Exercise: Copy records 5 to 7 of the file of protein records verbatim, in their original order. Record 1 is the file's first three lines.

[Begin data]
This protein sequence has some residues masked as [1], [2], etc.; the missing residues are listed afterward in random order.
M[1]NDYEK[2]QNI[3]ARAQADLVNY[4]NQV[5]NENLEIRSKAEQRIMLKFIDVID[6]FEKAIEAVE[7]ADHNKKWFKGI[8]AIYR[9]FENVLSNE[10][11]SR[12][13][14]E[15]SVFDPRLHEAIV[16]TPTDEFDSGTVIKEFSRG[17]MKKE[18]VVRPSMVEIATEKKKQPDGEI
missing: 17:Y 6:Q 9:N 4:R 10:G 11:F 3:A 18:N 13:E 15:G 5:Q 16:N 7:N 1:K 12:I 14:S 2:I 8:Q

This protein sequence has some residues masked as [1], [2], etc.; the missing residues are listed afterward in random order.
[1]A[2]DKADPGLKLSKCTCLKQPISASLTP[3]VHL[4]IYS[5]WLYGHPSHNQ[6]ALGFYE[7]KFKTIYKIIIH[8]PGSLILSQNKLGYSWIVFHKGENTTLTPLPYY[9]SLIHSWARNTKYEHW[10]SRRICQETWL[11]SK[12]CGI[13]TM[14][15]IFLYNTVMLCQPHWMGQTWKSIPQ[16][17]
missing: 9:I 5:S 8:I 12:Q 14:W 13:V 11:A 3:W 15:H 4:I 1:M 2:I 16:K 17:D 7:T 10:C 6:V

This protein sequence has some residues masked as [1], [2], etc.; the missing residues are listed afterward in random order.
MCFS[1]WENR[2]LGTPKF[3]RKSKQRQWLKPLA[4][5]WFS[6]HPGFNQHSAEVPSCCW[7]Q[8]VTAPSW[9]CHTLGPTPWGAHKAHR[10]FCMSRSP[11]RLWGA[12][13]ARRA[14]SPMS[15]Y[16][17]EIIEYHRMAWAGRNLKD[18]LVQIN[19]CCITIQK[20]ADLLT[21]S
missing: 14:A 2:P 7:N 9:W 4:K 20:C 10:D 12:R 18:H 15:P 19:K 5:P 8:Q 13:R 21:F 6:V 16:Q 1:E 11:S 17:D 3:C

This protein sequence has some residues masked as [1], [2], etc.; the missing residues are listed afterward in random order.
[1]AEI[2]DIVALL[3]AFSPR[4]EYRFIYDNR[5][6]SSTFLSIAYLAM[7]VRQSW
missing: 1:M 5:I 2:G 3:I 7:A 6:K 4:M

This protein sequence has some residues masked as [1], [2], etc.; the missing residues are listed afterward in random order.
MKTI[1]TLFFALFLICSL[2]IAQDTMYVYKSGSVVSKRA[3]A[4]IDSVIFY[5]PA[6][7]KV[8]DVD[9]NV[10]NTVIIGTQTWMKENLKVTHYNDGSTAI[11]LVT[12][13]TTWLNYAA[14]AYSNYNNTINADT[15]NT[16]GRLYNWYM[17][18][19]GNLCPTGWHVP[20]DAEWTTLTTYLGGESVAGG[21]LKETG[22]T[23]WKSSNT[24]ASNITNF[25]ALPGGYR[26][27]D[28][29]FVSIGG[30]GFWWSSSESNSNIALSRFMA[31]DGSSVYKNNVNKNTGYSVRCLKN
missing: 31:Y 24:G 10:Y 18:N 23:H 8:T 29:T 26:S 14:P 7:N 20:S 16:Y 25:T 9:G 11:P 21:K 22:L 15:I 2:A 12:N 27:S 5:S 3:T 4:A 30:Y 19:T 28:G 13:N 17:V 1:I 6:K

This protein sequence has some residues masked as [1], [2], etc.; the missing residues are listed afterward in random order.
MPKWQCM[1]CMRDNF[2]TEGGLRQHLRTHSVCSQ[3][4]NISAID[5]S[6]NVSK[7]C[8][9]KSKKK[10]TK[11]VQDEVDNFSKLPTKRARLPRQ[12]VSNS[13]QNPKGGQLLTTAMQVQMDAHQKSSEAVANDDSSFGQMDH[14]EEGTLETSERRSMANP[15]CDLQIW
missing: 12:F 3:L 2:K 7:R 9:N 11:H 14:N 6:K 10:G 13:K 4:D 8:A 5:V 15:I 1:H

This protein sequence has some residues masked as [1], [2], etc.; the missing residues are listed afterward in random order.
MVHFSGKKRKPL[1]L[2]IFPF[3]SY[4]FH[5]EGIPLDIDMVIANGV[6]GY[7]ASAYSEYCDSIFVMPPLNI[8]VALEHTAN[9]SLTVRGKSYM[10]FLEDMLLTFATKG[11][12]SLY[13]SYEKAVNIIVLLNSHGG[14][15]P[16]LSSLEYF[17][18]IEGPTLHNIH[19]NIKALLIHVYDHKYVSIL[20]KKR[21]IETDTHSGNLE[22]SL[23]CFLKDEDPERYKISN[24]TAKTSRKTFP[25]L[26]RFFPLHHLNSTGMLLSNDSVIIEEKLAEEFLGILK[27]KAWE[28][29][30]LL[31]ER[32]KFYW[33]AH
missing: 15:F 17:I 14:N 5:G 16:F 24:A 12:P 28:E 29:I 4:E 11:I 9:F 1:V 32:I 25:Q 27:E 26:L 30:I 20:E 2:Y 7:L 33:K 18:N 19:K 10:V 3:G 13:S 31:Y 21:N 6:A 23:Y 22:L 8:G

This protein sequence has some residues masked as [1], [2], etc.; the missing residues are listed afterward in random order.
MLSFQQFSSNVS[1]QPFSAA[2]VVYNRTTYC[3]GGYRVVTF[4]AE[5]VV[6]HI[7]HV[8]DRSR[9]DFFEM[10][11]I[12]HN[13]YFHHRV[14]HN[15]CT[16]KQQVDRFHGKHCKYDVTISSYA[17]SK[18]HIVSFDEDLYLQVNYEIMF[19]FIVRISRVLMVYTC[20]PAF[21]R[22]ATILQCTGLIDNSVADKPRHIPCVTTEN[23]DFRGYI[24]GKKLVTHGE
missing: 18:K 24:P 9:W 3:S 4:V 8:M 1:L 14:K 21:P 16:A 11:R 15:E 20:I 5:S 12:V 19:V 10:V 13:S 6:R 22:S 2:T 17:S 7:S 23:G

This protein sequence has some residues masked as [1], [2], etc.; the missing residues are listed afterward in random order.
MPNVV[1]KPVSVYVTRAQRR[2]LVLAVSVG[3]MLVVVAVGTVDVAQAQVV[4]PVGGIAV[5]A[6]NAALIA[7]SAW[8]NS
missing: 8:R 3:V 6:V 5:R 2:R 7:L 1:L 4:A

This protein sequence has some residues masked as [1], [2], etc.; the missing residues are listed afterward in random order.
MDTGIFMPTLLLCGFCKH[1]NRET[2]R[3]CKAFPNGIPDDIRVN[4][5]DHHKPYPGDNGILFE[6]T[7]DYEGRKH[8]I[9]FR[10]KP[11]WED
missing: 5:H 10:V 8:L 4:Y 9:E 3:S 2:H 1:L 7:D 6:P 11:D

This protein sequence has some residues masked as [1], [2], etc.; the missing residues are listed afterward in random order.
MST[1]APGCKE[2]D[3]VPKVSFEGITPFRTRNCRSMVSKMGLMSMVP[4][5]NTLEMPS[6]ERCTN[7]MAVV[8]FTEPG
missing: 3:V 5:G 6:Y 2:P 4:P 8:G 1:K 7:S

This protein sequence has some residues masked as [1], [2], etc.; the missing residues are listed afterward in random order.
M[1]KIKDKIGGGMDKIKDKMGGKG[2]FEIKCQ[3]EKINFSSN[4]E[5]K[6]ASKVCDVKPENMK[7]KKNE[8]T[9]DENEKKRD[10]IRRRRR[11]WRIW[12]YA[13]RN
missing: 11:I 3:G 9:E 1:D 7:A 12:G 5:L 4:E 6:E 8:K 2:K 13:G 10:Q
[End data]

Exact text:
This protein sequence has some residues masked as [1], [2], etc.; the missing residues are listed afterward in random order.
MKTI[1]TLFFALFLICSL[2]IAQDTMYVYKSGSVVSKRA[3]A[4]IDSVIFY[5]PA[6][7]KV[8]DVD[9]NV[10]NTVIIGTQTWMKENLKVTHYNDGSTAI[11]LVT[12][13]TTWLNYAA[14]AYSNYNNTINADT[15]NT[16]GRLYNWYM[17][18][19]GNLCPTGWHVP[20]DAEWTTLTTYLGGESVAGG[21]LKETG[22]T[23]WKSSNT[24]ASNITNF[25]ALPGGYR[26][27]D[28][29]FVSIGG[30]GFWWSSSESNSNIALSRFMA[31]DGSSVYKNNVNKNTGYSVRCLKN
missing: 31:Y 24:G 10:Y 18:N 23:H 8:T 29:T 26:S 14:P 7:N 20:S 16:Y 25:T 9:G 11:P 21:K 22:L 15:I 2:A 12:N 27:S 5:S 3:T 4:A 30:Y 19:T 28:G 13:N 17:V 1:I 6:K

This protein sequence has some residues masked as [1], [2], etc.; the missing residues are listed afterward in random order.
MPKWQCM[1]CMRDNF[2]TEGGLRQHLRTHSVCSQ[3][4]NISAID[5]S[6]NVSK[7]C[8][9]KSKKK[10]TK[11]VQDEVDNFSKLPTKRARLPRQ[12]VSNS[13]QNPKGGQLLTTAMQVQMDAHQKSSEAVANDDSSFGQMDH[14]EEGTLETSERRSMANP[15]CDLQIW
missing: 12:F 3:L 2:K 7:R 9:N 11:H 14:N 6:K 10:G 13:K 4:D 8:A 5:V 15:I 1:H

This protein sequence has some residues masked as [1], [2], etc.; the missing residues are listed afterward in random order.
MVHFSGKKRKPL[1]L[2]IFPF[3]SY[4]FH[5]EGIPLDIDMVIANGV[6]GY[7]ASAYSEYCDSIFVMPPLNI[8]VALEHTAN[9]SLTVRGKSYM[10]FLEDMLLTFATKG[11][12]SLY[13]SYEKAVNIIVLLNSHGG[14][15]P[16]LSSLEYF[17][18]IEGPTLHNIH[19]NIKALLIHVYDHKYVSIL[20]KKR[21]IETDTHSGNLE[22]SL[23]CFLKDEDPERYKISN[24]TAKTSRKTFP[25]L[26]RFFPLHHLNSTGMLLSNDSVIIEEKLAEEFLGILK[27]KAWE[28][29][30]LL[31]ER[32]KFYW[33]AH
missing: 15:F 17:I 14:N 5:G 16:F 24:A 12:P 28:E 29:I 4:E 11:I 9:F 1:V 32:I 25:Q 27:E 26:L 30:I 20:E 2:Y 7:L 33:K 18:N 19:K 10:V 3:G 13:S 31:Y 21:N 6:A 23:Y 22:L 8:G